The autonomies of local governments, thus sometimes scarcely at all interfered with and in other cases but partially suppressed, manifest themselves in various ways. The original independence of groups continues to be shown by the right of private war between them. They retain their local gods, their ecclesiastical organizations, their religious festivals. And in time of general war the contingents they severally furnish remain separate. Egyptian nomes, Greek cities, feudal lordships, yield illustrations.
§ 509. The gradual disappearance of local autonomies is a usual outcome of the struggle between the governments of the parts, which try to retain their powers, and the central government, which tries to diminish their powers.
In proportion as his hands are strengthened, chiefly by successful wars, the major political head increases his restraints over the minor political heads; first by stopping private wars among them, then by interfering as arbitrator, then by acquiring an appelate jurisdiction. Where the local rulers have been impoverished by their struggles with one another, or by futile attempts to recover their independence, or by drafts made on their resources for external wars—where, also, followers of the central ruler have grown into a new order of nobles, with gifts of conquered or usurped lands as rewards for services; the way is prepared for administrative agencies centrally appointed. Thus in France, when the monarch became dominant, the seigneurs were gradually deprived of legislative authority. Royal confirmation became requisite to make signorial acts valid; and the crown acquired the exclusive right of granting charters, the exclusive right of ennobling, the exclusive right of coining. Then with decline in the power of the original local rulers came deputies of the king overlooking them: provincial governors holding office at the king’s pleasure were nominated. In subsequent periods grew up the administration of intendants and their sub-delegates, acting as agents of the crown; and whatever small local powers remained were exercised under central supervision. English history at various stages yields kindred illustrations. When Mercia was formed out of petty kingdoms, the local kings became ealdormen; and a like change took place afterwards on a larger scale. “From the time of Ecgberht onwards there is a marked distinction between the King and the Ealdorman. The King is a sovereign, the Ealdorman is only a magistrate.” Just nothing that under Cnut, ealdormen became subordinated by the appointment of earls, and again that under William I. earldoms were filled up afresh, we observe that after the Wars of the Roses had weakened them, the hereditary nobles had their local powers interfered with by those of centrally-appointed lords-lieutenant. Not only provincial governing agencies of a personal kind come to be thus subordinated as the integration furthered by war progresses, but also those of a popular kind. The old English Scirgeréfa, who presided over the Sciregemot, was at first elective, but was afterwards nominated by the king. Under a later régime there occurred a kindred change: “9 Edward II. abolished the popular right to election” to the office of sheriff. And similarly, “from the beginning of Edward III.’s reign, the appointment of conservators” of the peace, who were originally elected, “was vested in the crown,” “and their title changed to that of justices.”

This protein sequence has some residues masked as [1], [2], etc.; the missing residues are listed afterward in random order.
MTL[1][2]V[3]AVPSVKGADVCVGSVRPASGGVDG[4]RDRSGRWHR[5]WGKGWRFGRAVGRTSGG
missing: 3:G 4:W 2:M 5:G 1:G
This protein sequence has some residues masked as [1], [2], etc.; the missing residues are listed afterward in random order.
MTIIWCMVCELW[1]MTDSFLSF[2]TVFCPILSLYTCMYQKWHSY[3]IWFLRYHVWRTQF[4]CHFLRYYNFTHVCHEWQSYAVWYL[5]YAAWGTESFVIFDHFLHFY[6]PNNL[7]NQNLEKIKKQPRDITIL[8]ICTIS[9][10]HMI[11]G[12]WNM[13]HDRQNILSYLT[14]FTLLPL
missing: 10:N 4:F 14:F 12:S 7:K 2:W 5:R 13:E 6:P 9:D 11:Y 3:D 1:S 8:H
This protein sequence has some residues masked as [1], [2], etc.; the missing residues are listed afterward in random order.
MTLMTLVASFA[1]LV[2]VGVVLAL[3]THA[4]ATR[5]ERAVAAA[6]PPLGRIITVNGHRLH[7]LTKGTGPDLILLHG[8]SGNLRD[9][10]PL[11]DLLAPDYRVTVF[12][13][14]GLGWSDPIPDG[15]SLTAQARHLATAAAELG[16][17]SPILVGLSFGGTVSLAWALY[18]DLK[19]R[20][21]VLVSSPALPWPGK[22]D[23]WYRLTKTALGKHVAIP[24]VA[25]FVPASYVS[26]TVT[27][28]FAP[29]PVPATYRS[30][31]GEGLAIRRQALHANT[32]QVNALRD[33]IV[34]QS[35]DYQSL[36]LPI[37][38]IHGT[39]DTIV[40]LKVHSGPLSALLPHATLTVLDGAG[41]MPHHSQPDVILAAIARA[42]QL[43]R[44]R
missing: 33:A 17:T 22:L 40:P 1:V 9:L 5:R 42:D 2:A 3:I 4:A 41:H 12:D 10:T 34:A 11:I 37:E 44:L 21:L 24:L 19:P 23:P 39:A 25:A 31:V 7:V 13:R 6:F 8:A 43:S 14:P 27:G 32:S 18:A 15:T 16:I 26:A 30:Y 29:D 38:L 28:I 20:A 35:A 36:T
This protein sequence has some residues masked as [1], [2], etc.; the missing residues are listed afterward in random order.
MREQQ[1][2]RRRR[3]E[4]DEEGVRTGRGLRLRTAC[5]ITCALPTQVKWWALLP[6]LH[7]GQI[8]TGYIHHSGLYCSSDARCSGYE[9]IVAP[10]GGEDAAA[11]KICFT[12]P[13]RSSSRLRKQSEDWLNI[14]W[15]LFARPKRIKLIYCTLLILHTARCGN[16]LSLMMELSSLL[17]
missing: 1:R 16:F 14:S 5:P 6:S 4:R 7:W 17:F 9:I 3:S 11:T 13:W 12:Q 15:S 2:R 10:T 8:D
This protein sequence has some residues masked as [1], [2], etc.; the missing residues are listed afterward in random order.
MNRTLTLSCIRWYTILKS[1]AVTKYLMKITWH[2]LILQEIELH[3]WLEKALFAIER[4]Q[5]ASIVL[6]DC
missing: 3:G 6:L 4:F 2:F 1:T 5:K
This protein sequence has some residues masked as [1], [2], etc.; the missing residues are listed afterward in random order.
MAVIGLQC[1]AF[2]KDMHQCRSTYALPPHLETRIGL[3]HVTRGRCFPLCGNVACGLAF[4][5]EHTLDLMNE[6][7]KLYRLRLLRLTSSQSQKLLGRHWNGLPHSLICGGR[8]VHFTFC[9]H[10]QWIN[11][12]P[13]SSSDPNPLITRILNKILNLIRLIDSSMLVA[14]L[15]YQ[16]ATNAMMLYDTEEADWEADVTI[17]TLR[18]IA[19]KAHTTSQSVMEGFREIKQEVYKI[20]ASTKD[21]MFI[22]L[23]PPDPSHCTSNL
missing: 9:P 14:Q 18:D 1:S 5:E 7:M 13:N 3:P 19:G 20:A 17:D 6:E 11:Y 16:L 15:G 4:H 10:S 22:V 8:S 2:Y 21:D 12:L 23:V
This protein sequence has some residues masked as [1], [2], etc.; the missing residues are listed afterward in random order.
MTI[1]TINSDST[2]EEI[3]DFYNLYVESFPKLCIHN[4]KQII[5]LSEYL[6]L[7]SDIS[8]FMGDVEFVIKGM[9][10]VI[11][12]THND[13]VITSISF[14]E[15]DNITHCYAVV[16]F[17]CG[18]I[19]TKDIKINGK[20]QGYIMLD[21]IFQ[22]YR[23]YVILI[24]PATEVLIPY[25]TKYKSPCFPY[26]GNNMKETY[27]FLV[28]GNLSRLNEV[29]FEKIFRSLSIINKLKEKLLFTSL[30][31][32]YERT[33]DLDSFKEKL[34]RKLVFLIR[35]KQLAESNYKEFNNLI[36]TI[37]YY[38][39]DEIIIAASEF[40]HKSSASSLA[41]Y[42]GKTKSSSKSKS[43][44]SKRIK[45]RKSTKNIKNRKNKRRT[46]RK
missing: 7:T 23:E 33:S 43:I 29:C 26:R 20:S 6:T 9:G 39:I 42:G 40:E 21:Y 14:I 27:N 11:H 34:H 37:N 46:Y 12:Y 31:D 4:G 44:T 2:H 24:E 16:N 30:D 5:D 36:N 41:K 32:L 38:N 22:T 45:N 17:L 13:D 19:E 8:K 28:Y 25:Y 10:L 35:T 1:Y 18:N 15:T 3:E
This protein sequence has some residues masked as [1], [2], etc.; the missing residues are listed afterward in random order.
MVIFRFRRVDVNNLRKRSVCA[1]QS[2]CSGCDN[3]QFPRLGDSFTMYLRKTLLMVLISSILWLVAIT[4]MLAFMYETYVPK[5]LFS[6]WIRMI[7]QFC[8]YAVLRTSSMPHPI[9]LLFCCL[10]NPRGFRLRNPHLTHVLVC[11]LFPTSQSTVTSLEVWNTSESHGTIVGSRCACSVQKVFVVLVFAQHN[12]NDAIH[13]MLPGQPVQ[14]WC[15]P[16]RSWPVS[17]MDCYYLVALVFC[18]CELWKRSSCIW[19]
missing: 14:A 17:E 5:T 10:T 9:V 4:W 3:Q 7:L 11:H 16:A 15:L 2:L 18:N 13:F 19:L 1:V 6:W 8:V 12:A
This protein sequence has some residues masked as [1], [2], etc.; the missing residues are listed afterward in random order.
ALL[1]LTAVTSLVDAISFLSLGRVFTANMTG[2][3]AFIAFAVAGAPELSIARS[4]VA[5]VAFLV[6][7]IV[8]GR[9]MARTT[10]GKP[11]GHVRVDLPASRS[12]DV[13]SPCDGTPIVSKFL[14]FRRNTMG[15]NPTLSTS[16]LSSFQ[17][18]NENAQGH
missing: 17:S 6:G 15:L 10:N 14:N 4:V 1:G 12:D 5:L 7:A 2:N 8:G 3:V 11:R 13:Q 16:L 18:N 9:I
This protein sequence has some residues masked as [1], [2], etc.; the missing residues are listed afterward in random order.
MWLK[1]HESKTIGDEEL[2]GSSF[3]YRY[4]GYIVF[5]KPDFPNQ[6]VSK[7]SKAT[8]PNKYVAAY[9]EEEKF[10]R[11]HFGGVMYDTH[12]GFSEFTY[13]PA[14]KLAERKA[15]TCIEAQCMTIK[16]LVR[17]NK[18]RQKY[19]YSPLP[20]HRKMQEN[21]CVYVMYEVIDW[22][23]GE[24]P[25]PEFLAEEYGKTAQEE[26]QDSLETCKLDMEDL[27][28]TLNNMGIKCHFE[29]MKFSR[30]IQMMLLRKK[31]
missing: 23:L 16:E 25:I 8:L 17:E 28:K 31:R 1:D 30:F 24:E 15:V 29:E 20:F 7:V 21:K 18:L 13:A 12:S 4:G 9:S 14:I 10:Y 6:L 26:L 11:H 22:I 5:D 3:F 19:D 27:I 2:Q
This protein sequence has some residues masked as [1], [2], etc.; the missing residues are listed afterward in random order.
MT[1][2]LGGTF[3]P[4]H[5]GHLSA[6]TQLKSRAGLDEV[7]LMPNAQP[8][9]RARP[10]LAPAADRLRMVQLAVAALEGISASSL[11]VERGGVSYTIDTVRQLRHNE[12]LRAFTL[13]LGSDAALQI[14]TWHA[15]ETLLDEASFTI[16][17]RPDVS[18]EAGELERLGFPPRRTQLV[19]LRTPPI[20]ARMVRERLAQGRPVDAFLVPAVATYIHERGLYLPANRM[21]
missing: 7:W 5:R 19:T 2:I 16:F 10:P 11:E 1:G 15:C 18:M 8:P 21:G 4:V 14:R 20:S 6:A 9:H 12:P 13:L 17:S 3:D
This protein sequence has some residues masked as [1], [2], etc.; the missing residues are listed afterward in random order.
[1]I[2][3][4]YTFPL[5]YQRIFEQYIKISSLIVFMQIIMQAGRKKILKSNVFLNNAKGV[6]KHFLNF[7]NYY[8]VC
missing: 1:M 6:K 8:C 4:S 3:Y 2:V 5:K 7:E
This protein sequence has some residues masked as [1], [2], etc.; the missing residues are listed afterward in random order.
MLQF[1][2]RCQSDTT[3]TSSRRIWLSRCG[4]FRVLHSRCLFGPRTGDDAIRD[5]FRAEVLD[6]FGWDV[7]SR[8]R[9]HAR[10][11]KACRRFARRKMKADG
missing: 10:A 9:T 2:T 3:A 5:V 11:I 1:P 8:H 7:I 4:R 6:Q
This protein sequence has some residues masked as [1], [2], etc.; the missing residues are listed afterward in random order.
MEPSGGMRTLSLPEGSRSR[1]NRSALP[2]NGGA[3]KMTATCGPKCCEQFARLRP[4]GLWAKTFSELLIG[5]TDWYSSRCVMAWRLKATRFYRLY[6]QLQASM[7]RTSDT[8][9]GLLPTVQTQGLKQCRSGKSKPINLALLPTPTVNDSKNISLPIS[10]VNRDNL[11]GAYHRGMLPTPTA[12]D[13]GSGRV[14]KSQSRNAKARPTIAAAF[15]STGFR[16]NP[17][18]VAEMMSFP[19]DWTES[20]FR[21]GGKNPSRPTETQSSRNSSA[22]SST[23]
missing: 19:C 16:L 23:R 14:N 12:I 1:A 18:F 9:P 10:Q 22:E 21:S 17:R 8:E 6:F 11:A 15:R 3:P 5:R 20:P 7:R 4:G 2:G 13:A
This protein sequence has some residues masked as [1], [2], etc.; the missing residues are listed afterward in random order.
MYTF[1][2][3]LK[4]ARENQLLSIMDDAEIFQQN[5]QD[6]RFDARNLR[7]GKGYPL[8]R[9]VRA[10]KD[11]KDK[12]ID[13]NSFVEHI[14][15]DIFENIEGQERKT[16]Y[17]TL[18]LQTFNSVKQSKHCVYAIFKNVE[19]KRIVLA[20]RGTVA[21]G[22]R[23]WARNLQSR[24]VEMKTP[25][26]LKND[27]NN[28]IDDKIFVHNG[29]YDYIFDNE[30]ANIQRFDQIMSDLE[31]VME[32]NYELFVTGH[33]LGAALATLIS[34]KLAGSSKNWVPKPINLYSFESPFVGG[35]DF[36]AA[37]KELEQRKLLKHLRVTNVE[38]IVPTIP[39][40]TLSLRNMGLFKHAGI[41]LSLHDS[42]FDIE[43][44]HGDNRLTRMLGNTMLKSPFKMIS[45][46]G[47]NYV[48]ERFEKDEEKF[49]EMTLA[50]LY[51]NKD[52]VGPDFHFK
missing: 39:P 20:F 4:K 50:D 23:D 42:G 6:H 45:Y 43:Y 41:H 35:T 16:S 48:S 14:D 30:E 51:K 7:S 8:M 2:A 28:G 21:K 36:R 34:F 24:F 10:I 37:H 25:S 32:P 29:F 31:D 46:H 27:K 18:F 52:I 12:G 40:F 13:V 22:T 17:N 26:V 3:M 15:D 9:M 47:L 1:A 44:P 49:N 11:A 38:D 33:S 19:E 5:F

With sufficient distinctness such facts show us that, rapidly where a cluster of small societies is subjugated by an invader, and slowly where one among them acquires an established supremacy, the local rulers lose their directive powers and become executive agents only; discharging whatever duties they retain as the servants of newer local agents. In the course of political integration, the original governing centres of the component parts become relatively automatic in their functions.
§ 510. A further truth to be noted is that there habitually exists a kinship in structure between the general government and the local governments. Several causes conspire to produce this kinship.
Where one of a cluster of groups has acquired power over the rest, either directly by the victories of its ruler over them, or indirectly by his successful leadership of the confederation in war, this kinship becomes a matter of course. For under such conditions the general government is but a development of that which was previously one of the local governments. We have a familiar illustration furnished by old English times in the likeness between the hundred-moot (a small local governing assembly), the shire-moot (constituted in an analogous way, but having military, judicial, and fiscal duties of a wider kind, and headed by a chief originally elected), and the national witanagémot (containing originally the same class-elements, though in different proportions, headed by a king, also at first elected, and discharging like functions on a larger scale). This similarity recurs under another phase. Sir Henry Maine says:—
“It has often, indeed, been noticed that a Feudal Monarchy was an exact counterpart of a Feudal Manor, but the reason of the correspondence is only now beginning to dawn upon us, which is, that both of them were in their origin bodies of assumed kinsmen settled on land and undergoing the same transmutation of ideas through the fact of settlement.”